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Freemasonry Watch

Catholic Neocons Fail Attempt to Fit Popes Into Factional Mold

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The Bride and the Dragon

Catholic Neocons Fail Attempt to Fit Popes Into Factional Mold
By Stephen Hand

Beginning especially with George Weigel's biography of the late John Paul II, Witness to Hope, Catholic Neoconservatives have tried to fit the last two popes into their Neoconservative ideology, but in each case have utterly failed. Whether we are considering the unjust war in Iraq or the matter of their advocacy of laissez faire economics, both John Paul II and Benedict XVI have resisted any such saddling. This has left many of them squirming for breathing room and sometimes downright irritated.

When the Iraq war was still in the planning stages Neoconservatives---specifically Michael Novak, a former liberal--- according to reports went directly to Rome in an attempt to win over the Vatican to the US rationale for "preventive" war. Novak, reportedly at the behest of the State Department, presented his case for war to lower Vatican officials in what is said to have been a two hour symposium. It is no wonder then that there was consternation when the then head of the Congregation of the Doctrine of Faith, Cardinal Joseph Ratzinger (today Pope Benedict XVI) was to famously say:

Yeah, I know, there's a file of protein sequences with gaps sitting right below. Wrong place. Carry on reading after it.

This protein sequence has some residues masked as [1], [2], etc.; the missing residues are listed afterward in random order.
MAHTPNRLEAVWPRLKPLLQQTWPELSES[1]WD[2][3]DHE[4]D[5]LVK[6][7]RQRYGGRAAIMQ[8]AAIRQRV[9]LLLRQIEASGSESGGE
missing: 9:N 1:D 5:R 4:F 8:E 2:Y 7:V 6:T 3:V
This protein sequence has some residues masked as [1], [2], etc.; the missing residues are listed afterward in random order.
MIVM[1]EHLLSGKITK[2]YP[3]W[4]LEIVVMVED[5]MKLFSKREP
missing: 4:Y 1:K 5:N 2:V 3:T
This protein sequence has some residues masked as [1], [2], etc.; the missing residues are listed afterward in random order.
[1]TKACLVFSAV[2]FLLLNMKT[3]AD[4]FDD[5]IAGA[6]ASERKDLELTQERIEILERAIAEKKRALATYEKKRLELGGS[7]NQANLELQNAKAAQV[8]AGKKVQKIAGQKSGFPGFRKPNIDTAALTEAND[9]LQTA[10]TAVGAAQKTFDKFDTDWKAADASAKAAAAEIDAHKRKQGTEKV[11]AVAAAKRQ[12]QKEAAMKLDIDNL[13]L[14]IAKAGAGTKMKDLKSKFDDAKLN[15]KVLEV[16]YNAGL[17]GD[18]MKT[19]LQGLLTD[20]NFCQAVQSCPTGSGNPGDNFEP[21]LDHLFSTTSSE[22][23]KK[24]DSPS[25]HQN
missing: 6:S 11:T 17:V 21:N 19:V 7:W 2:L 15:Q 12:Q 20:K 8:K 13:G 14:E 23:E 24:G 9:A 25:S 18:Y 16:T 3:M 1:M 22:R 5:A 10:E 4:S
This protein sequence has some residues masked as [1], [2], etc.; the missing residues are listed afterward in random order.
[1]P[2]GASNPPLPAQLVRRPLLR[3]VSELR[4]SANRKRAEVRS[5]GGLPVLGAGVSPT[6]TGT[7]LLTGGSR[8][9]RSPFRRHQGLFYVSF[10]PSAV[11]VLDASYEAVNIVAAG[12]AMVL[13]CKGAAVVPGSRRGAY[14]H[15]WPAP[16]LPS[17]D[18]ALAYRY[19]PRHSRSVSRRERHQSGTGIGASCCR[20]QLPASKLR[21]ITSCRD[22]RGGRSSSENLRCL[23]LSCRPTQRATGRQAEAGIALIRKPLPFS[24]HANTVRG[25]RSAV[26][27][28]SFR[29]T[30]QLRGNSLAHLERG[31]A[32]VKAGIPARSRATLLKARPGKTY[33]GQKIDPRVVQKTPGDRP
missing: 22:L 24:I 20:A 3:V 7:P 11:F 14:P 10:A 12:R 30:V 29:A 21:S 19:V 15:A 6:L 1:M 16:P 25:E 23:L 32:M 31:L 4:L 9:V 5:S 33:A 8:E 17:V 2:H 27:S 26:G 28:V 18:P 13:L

"There were not sufficient reasons to unleash a war against Iraq. To say nothing of the fact that, given the new weapons that make possible destructions that go beyond the combatant groups, today we should be asking ourselves if it is still licit to admit the very existence of a 'just war'."
In an interview with the journal he founded, 30 Days, Ratzinger said:
"This judgment [against the invasion of Iraq] of the Holy Father is convincing from a rational point of view also: reasons sufficient for unleashing a war against Iraq did not exist. First of all it was clear from the very beginning that proportion between the possible positive consequences and the sure negative effect of the conflict was not guaranteed. On the contrary, it seems clear that the negative consequences will be greater than anything positive that might be obtained. Without considering then that we must begin asking ourselves whether as things stand, with new weapons that cause destruction that goes well beyond the groups involved in the fight, it is still licit to allow that a "just war" might exist... When I said that the Pope's stance is not a question of the doctrine of the faith but is the outcome of a judgment made by an enlightened conscience, and that has its own rational perspicuousness, I meant to say just that. It is a position of Christian realism that, without doctrinal quibbles, assesses the factors in the real situation by keeping in mind the dignity of the human person as the highest value to be respected." (emphasis added )